Minister Extends Time Frame for National Security Reviews

| 16 minutes

On July 31, 2020, the Minister of Innovation, Science and Industry (the “Minister”) issued a Ministerial Order (the “Order”) under the Time Limits and Other Periods Act (COVID-19), extending certain periods relating to the national security review process under the Investment Canada Act (“ICA”). 

By way of background, the following classes of investments by non-Canadians may be subjected to a national security review under the ICA:

  • acquisition of control of a Canadian business (“Scenario 1”),

  • establishment of a new Canadian business (“Scenario 2”), or

  • any investment (including non-controlling, minority investments) in, or establishment of, a Canadian trust, corporation, joint venture or partnership with business activities in Canada (if not otherwise captured in Scenario 1 or 2) (“Scenario 3”).

Scenario 1 and 2 transactions require a filing under the ICA, which triggers a clock for the Government to either issue a notice indicating its belief that the investment may be injurious to national security but more time is needed to decide whether to order a national security review (under ss. 25.2(1)) (a “National Security Notice”), or to order a national security review (under ss. 25.3(1)) (a “National Security Order”).

Scenario 3 transactions do not require a filing under the ICA.

As a result of the Order:

  • The Government now has 60 days (increased from 45 days) to decide whether to issue a National Security Notice or to make a National Security Order without first issuing a National Security Notice.

  • If the Government issues a National Security Notice in respect of an investment, the Government now has a subsequent 90 days (increased from 45 days) to determine whether to make a National Security Order.

  • In the case of Scenario 3, the Government has 180 days (increased from 45 days) from closing of the investment to issue a National Security Notice or, if no National Security Notice is issued, 180 days from closing to make a National Security Order.

These updated timelines do not apply retroactively (i.e. do not apply to any investment for which an existing period had expired prior to July 31, 2020). Investments under Scenarios 1 or 2 that were certified prior to or after July 31, 2020, or investments under Scenario 3 that closed prior to July 31, 2020, but which are currently within an existing statutory period, or have not yet closed will be subject to the extensions.

Where a National Security Notice or National Security Order is issued prior to closing, it is suspensory. Ultimately, after the national security review is completed, the Government may prohibit the investment or approve the investment with conditions imposed on the investor; where an investment is closed prior to a national security review, the Government may order the divestiture of the Canadian business or implement restrictions on the investor’s operation of the business. Notably, the Order does not extend the statutory periods applicable to the national security review itself, which total a maximum of 110 days, subject to extension on agreement with the investor.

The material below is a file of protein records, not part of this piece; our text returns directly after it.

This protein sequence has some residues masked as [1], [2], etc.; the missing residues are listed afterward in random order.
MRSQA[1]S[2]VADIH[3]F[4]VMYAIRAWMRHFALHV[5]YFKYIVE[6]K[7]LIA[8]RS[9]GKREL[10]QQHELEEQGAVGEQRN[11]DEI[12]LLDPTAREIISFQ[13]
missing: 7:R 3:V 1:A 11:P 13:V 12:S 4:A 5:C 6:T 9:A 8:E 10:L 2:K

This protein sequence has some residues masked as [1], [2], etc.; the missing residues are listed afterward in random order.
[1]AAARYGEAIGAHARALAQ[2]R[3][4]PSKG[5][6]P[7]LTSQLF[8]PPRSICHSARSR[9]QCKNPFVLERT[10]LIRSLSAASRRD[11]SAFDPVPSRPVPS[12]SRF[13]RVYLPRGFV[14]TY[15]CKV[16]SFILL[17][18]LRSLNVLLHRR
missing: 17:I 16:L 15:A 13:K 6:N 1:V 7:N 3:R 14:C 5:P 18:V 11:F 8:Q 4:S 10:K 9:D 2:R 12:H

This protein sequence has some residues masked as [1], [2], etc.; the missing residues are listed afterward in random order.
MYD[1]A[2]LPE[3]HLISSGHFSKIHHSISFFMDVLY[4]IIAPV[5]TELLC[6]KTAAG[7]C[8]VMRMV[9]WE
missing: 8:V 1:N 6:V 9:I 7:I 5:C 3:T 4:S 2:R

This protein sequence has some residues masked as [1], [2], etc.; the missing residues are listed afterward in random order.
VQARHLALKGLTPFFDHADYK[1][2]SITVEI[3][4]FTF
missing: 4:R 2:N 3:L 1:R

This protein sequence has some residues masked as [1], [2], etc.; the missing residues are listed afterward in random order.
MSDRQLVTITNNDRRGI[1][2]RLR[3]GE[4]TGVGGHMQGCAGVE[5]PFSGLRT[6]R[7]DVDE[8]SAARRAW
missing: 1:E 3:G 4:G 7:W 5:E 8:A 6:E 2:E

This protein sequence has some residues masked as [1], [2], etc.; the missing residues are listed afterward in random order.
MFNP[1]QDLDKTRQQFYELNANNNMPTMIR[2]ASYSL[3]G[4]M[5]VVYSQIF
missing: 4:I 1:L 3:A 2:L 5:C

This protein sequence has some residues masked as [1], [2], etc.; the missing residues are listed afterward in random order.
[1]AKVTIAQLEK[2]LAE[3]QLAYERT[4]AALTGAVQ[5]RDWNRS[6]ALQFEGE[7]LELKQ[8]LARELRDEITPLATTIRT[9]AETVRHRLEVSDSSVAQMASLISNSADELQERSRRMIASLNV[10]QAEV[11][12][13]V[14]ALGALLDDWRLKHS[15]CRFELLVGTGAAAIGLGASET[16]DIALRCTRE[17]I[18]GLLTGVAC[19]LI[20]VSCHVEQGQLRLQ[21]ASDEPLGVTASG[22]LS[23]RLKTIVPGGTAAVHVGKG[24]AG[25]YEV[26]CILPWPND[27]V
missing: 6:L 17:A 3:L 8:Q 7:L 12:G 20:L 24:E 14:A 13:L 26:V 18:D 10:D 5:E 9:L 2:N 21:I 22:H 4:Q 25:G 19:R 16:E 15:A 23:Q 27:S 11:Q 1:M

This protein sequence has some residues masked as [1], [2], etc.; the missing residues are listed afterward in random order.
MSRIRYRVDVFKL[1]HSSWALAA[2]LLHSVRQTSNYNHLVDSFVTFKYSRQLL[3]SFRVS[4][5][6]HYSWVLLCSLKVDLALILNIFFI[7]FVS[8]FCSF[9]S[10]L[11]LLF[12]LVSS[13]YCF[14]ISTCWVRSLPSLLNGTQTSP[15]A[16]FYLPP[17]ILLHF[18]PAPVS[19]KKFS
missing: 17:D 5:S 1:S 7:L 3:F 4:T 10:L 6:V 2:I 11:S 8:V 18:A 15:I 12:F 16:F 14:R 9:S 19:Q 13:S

Key Takeaways

  • This Order is further to the Minister’s previous Policy Statement on Foreign Investment Review and COVID-19, which provided that the Minister would apply enhanced scrutiny to certain investments during the COVID-19 pandemic, in particular those involving Canadian businesses that are related to public health or involved in the supply of critical goods and services to Canadians or to the Government, and those involving state-owned investors. (For more information, please see our article on the Policy Statement.) The Order reflects the continued impact of the COVID-19 pandemic on the Government’s ability to review and assess foreign investments on national security grounds. 

  • Taking into account the enumerated extensions and the December 31, 2020 extension cap, a national security review now may take up to 260 days for investments covered by Scenarios 1 or 2. The statutory maximum prior to the extensions was 200 days (in each case subject to further extension on consent of the investor).

  • Foreign investors that wish to make pre-closing notifications and condition closing on expiry of the period within which the Government can issue a National Security Notice or a National Security Order should take into account the extended periods for taking those steps.

  • Foreign investors in transactions that are subject to pre-closing review and approval under the ICA should build provisions for extended national security screening and/or review into transaction agreements.

  • Foreign investors engaging in the classes of investments covered by Scenario 3 are not required under the ICA to make a filing to the government; however, the government has the power to engage in a national security review in respect of these transactions. The significant extension of the deadline to make a national security notice or order for these investments increases the risk that the government will become aware of the investment before the deadline to make an order expires. 

If you have any questions about foreign investment in Canada, please contact a member of our Competition/Antitrust and Foreign Investment Group.